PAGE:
I can’t help but wonder if, amongst the reasons this behaviour plays out in our everyday lives, is that we unconsciously shape our behaviour based on the proliferation of brain numbing media we are overdosed with now. Does it leave us feeling we need to get one up on every transactional interaction we have with others, and at their expense? Or is there some other cause for this unpleasant trend? Help me out here. Why is there so much of this behaviour?
Are we all becoming increasingly desensitized and in turn less empathetic? Are you? Just think about TV and movies. Every entertainment is served up with a shocking sauce designed for maximum impact. The fast talking, quick quipping TV stars never cease to impress us with their complete nonchalant reactions to the myriad of murder victims that litter our prime time. Take a detective with a coffee and a donut, throw in a corpse and a few slick one liners and you have a hit series. And reality TV, where junkie fans feast on the inner secrets of their short-lived, typically talentless celebrity favourites, before feigning sympathy for their eventual morbid demise, all played out in front of a nation secretly baying for their ruination. No wonder we couldn’t care less about our real life expectations. Is it any surprise some people feel they need to be the headline TV star in their own soapie at the expense of some poor unfortunate?
How I belittled a shop assistant in 10 simple words and a speak to the hand gesture.
How I ruined the shop assistants day with my razor-sharp sarcastic repartee whilst my shopping companions looked on jeering and sniggering. Ha ha ha ha (maniacal laugh).
In retail, the ruder and greedier the customer gets, the more desensitized the customer service persons become. And then of course, the more confident, brash and incensed the customer becomes and so goes on a vicious and unnecessary cycle. When my wife and I do the grocery shopping, I am always amazed by the monotone and clearly compulsory greeting of the checkout guys and gals. Are they bored, or beaten into submission?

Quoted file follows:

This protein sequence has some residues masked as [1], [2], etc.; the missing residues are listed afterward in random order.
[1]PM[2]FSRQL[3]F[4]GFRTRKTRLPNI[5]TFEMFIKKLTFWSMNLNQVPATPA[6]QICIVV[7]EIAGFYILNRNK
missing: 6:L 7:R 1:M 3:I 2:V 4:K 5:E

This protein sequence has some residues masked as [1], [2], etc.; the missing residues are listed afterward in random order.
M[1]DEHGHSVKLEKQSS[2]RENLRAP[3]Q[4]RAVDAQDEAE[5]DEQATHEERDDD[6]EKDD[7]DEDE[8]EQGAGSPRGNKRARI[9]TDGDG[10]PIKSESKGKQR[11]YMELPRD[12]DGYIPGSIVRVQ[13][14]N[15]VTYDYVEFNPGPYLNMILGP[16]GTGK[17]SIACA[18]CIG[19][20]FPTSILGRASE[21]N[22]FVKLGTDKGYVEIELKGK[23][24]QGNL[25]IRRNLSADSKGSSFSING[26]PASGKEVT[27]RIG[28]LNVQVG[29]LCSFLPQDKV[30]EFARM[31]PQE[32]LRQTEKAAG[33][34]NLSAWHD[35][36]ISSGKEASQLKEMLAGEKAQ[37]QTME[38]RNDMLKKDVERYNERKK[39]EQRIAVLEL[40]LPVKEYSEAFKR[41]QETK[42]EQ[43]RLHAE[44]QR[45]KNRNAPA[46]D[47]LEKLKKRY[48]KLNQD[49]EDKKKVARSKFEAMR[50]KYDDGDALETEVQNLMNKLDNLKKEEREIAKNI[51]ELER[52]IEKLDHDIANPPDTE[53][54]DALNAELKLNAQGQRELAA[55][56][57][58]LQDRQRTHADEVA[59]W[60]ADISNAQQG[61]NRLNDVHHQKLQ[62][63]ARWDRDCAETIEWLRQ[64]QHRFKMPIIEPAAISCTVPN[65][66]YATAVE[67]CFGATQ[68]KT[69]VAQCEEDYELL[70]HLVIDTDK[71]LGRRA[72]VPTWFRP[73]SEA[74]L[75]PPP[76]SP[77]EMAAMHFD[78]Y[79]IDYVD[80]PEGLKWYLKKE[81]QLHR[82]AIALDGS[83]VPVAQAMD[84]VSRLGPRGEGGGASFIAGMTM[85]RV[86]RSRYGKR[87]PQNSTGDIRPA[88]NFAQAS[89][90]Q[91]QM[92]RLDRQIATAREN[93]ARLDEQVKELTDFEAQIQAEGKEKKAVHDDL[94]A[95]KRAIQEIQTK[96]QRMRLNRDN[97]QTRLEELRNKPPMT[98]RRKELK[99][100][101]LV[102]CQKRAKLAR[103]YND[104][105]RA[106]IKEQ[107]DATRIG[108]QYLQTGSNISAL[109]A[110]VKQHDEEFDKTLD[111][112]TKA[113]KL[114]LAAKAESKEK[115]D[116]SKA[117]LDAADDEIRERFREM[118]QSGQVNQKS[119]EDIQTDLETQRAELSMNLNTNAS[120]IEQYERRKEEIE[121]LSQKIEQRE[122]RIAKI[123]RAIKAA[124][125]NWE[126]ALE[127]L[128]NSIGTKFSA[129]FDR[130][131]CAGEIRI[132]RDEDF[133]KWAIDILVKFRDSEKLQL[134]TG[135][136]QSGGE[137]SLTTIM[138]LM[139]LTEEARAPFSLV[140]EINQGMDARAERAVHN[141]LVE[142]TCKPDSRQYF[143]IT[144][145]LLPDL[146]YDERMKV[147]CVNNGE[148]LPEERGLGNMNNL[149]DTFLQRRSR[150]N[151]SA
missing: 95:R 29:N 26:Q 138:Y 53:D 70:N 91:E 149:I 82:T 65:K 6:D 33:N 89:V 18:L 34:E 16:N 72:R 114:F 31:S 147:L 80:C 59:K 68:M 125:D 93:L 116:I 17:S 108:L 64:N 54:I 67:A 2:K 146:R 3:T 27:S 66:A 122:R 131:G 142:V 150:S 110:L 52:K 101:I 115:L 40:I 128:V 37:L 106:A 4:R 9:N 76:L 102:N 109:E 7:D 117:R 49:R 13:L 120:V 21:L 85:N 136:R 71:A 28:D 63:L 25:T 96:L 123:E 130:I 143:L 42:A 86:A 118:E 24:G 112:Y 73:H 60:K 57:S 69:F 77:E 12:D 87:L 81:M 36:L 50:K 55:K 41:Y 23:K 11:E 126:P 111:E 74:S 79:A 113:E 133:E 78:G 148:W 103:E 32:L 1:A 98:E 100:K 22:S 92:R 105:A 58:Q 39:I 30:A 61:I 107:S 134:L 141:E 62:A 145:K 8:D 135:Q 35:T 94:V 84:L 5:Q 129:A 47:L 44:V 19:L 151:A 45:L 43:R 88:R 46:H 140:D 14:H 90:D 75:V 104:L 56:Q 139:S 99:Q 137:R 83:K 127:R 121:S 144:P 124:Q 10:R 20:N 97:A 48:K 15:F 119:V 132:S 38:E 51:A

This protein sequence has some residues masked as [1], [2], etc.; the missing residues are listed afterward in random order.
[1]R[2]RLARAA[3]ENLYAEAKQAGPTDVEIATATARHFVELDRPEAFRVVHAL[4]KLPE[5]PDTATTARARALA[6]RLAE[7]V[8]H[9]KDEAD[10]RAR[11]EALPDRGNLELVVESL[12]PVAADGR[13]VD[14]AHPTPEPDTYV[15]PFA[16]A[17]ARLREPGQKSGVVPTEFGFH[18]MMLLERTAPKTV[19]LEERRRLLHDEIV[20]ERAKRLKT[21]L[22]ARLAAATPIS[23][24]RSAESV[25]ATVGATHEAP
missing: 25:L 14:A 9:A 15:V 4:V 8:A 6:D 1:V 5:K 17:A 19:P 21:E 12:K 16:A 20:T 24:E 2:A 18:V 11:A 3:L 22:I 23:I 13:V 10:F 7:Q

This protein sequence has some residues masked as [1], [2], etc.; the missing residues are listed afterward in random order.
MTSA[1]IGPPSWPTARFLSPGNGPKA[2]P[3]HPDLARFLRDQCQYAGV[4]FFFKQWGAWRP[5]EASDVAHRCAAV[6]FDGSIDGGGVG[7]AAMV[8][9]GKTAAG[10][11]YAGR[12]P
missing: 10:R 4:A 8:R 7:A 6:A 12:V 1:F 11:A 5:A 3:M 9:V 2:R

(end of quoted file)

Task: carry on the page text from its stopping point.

“Hi, how are you. Hi, how are you. Hi, how are you. Hi, how are you.” rolls out the looped greeting of the checkout guys and gals. Sometimes they will take one quick furtive glance at you, making eye contact for a split second to assess you before retreating into their Stepford personas.
Next time you go shopping, try this. Smile and reply, “Good thanks, how are you”, in an upbeat tone. So often they are visibly quite shocked to have you make a return enquiry. Now if you really out there you might even ask them “Is it busy tonight – long to go on your shift?” Wow they are human. Many of them are quite happy and grateful to have a quick chat and a smile to break up the monotony of the routine. Who’d have thought you could do so much good by doing so little.
What am I asking for?
Ok, some empathy, some consideration and some effort to make someone’s day better. The power resides in all of us to send someone home happy from work. Whether it’s at your place of work or when you’re out on the bargain prowl.
We need work places where all employees, from junior to senior are not complacent. Where these behaviours are not accepted by anyone and that employees are confident to report and call out these behaviours in defence of themselves and support of their colleagues. Where the troublemakers are bullies and intimidators, and where those who need support are confident to ask for it and receive what they need and know they are valued.